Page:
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Volume 12 of the Revolutionary War Series documents Washington's unsuccessful efforts to capitalize on the American victory at Saratoga and his decision to encamp the Continental army for the winter at Valley Forge. The volume opens with the British forces at Philadelphia, where they had returned following the Battle of Germantown, and the Continental army, in Washington's words, "hovering round them, to distress and retard their operations as much as possible." Recognizing the importance of restricting ...
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Volume 12 of the Revolutionary War Series documents Washington's unsuccessful efforts to capitalize on the American victory at Saratoga and his decision to encamp the Continental army for the winter at Valley Forge. The volume opens with the British forces at Philadelphia, where they had returned following the Battle of Germantown, and the Continental army, in Washington's words, "hovering round them, to distress and retard their operations as much as possible." Recognizing the importance of restricting communication between General William Howe and the British fleet, Washington dispatched a brigade to New Jersey to assist in the defense of Forts Mifflin and Mercer, key components in the American effort to obstruct the Delaware River.
Upon receiving news of the surrender of British general John Burgoyne's army to Major General Horatio Gates at Saratoga, Washington called a council of war to consider his army's options. Although his generals advised against an immediate assault on Philadelphia, Washington perceived an opportunity to defeat Howe and dispatched his aide-de-camp Alexander Hamilton to the northern department to urge upon General Gates the "absolute necessity" of sending a "very considerable" reinforcement to the main army. If those troops arrived before the British could open a supply route on the Delaware or be reinforced from New York, then the American forces could "in all probability reduce Genl Howe to the same situation in which Genl Burgoine now is." There was little further that Washington could do to strengthen the Delaware River defenses, however, and despite the determined efforts of Fort Mifflin's defenders, the Americans were forced to evacuate the fort in mid-November following a sustained bombardment from British land and naval artillery. Moreover, British and Hessian troops from New York arrived before Washington's reinforcement and joined in the British occupation of Fort Mercer a few days later.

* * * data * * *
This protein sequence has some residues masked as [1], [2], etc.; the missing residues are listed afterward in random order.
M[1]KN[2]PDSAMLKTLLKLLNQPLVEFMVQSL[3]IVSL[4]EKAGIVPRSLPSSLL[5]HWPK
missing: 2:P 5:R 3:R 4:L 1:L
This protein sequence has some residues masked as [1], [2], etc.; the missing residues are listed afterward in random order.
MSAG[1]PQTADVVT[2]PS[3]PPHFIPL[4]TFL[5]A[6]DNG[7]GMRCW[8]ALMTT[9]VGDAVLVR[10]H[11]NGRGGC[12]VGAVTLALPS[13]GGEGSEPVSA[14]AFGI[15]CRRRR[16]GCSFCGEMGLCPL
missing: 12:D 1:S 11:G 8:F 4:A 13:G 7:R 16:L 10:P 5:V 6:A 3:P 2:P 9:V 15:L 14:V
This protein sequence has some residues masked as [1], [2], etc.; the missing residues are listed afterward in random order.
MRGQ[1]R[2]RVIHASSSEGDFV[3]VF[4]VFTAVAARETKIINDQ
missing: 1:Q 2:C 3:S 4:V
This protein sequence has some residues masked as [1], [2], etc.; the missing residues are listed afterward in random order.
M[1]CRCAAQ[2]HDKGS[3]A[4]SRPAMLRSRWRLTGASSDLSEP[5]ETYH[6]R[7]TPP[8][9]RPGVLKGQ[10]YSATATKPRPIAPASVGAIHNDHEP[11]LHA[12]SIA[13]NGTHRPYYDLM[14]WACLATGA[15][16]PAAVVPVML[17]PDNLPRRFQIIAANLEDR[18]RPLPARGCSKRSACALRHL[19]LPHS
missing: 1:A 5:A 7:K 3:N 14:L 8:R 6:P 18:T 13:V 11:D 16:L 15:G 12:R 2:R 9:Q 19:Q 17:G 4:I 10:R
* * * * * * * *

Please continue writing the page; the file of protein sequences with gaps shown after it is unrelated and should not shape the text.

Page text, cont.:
After the fall of the Delaware River forts, Washington and his generals began extensive deliberations about the related questions of a possible winter campaign and where to quarter the troops for the winter. The generals were nearly unanimous that a winter campaign was not feasible, but they were divided between quartering the troops at Wilmington, Delaware, or in Pennsylvania along a line from Bethlehem to Lancaster. Washington settled on the third option discussed: hutting in the Great Valley of Pennsylvania. Consequently, the volume closes in December with Washington establishing his headquarters at Valley Forge, about twenty miles northwest of Philadelphia. Valley Forge provided the army with an adequate defensive position to guard against a British surprise attack, the ability to limit British depredations in Pennsylvania, and a base to cover Lancaster and York, where the Pennsylvania state government and the Continental Congress, respectively, had moved after the evacuation of Philadelphia.
Other subjects arising in the correspondence include Thomas Conway's reputedly disparaging letter to Gates about Washington; a variety of army reforms embracing reorganization of the cavalry, the establishment of a maréchaussée, or provost corps, and the improvement of the lot of the officers and enlisted men; and a purported British peace proposal. Private correspondence discusses Mount Vernon and Washington's other landholdings.
University of Virginia Press